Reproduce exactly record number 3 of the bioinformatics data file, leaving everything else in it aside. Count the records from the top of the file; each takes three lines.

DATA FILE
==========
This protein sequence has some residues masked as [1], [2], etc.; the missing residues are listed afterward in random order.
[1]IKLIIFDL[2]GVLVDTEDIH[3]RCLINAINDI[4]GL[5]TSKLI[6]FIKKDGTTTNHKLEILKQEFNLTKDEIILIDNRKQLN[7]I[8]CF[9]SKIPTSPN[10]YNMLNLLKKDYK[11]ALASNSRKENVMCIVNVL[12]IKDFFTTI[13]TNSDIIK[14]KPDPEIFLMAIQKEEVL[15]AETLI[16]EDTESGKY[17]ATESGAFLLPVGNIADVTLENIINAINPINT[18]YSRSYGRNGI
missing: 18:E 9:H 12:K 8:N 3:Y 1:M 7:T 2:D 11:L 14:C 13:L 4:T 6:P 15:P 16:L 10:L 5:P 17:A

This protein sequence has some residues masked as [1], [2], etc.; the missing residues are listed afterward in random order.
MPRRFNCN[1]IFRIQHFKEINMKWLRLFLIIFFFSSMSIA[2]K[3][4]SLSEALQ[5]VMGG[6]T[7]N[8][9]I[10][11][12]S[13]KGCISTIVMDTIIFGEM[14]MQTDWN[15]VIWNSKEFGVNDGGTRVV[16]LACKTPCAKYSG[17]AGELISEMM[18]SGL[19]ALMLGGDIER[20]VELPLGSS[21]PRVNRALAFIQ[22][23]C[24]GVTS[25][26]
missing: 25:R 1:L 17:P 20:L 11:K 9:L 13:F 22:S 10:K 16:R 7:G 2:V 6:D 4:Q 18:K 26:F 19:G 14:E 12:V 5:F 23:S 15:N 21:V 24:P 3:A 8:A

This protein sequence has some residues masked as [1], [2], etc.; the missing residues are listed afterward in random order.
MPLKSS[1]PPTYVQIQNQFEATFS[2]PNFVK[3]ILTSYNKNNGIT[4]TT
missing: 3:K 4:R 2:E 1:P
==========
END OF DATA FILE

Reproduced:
This protein sequence has some residues masked as [1], [2], etc.; the missing residues are listed afterward in random order.
MPLKSS[1]PPTYVQIQNQFEATFS[2]PNFVK[3]ILTSYNKNNGIT[4]TT
missing: 3:K 4:R 2:E 1:P